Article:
Parathyroid Q&A is a community of experts and patients dedicated to understanding and treating Parathyroid Disease.


I have been diagnosed with Primary Hyperparathyroidism and Osteoporosis. I had a 4D CT on the parathyroids and it was normal. Do you think a Sestamibi scan or another test will be better for diagnose or should I wait until my next blood check to see if my Vitamin D3 helped. My endocrinologist said I don't need to take calcium supplements and just keep taking the vitamin K and my ENT doctor said I'm not a good candidate for surgery based on the 4D CT results. I will have the surgery If I can get better. What do you think about my tests levels? My calcium is 9.1 mg/dl and PTH 91 pg/ml. Based on your Analysis Tool I have Secondary Hyperparathyroidism not Primary. Can you please help me?

Deva Boone
Answer authored by Deva Boone
Deva Boone, MD is the founder of the Southwest Parathyroid Center. As one of the most experienced parathyroid surgeons in the U.S., she has treated thousands of patients with parathyroid conditions.

There are really two separate questions here: 1. What do I do if the 4D CT scan does not show a parathyroid tumor? 2. Is this primary hyperparathyroidism or secondary?

For the first question: 4D CTs, or any other scan used to find parathyroid tumors, are not used to diagnose parathyroid disease or determine whether you need surgery. We use lab results to diagnose primary hyperparathyroidism and to determine who gets surgery. Since the only cure for primary hyperparathyroidism is surgery, if the diagnosis is clear then surgery is indicated, whether the scan shows anything or not. The diagnosis is determined with lab results: a high calcium and a normal or high PTH level indicates primary hyperparathyrodism. An experienced surgeon will be able to find the parathyroid glands, even without a scan showing where to go. Parathyroid tumors tend to be small, and may not ever show up on a scan. That does not prevent you from having surgery.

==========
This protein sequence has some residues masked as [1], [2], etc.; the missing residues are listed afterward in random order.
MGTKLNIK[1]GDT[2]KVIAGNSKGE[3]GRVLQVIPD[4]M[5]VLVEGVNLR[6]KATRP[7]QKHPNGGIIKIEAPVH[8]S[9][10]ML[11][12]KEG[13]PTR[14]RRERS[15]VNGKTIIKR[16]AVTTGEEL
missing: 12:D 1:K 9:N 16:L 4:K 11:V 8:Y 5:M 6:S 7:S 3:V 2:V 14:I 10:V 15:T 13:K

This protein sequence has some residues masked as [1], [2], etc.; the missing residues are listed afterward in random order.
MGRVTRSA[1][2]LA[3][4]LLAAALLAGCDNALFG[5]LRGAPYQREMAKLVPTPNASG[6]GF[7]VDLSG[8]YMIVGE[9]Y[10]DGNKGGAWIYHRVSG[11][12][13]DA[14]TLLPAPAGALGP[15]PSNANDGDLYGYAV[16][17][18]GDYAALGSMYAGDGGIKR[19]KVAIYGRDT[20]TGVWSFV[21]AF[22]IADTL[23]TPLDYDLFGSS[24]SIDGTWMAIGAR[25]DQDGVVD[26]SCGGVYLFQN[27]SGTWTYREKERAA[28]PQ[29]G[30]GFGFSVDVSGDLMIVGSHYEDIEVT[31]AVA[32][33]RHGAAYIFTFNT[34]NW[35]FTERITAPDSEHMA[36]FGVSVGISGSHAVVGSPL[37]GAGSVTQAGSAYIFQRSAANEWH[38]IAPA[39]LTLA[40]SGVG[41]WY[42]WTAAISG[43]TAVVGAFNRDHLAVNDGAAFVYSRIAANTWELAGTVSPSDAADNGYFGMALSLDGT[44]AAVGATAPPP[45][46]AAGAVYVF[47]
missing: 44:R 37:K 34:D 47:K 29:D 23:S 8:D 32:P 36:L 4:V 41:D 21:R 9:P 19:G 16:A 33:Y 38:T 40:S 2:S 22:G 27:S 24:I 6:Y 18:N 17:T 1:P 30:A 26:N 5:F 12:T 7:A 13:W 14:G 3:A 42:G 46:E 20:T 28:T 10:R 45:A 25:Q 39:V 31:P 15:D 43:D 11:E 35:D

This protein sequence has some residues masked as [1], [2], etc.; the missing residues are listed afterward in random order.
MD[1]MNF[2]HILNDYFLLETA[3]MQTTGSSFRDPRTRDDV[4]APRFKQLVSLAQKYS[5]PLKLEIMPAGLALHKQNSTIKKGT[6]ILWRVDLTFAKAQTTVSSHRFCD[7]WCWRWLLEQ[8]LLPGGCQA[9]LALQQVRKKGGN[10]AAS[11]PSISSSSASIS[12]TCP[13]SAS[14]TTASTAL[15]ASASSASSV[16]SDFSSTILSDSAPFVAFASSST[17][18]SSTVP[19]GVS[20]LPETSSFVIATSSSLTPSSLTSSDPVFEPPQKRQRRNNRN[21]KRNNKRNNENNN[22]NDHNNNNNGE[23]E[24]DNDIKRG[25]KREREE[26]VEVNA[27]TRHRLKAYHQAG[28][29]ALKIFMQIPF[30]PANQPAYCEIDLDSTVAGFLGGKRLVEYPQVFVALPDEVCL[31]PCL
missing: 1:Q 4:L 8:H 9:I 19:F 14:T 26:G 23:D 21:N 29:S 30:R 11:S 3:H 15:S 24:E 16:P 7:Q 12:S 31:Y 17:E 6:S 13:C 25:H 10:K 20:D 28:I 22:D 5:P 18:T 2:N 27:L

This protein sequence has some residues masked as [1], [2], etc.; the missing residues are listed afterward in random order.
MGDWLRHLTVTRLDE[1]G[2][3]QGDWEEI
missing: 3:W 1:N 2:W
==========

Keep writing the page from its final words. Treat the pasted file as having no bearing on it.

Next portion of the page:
This brings us to the next issue, though, which is the diagnosis. Secondary hyperparathyroidism is a completely different disease from primary, and is usually not treated with surgery. A calcium level of 9.1 mg/dl with a PTH in the 90s indicates secondary hyperparathyroidism. The treatment for this is aggressive calcium and Vitamin D supplementation to get the calcium back into the mid to high 9s. Once the calcium rises, the PTH should drop back to normal range. Usually, just taking Vitamin D is not enough; some calcium supplements are necessary also.

In summary, the scan result does not determine whether you need an operation. That is dependent only on the diagnosis. The labs given here (calcium 9.1 and PTH 90s) indicate secondary hyperparathyrodism, not primary, and thus the treatment is calcium and Vitamin D supplementation.

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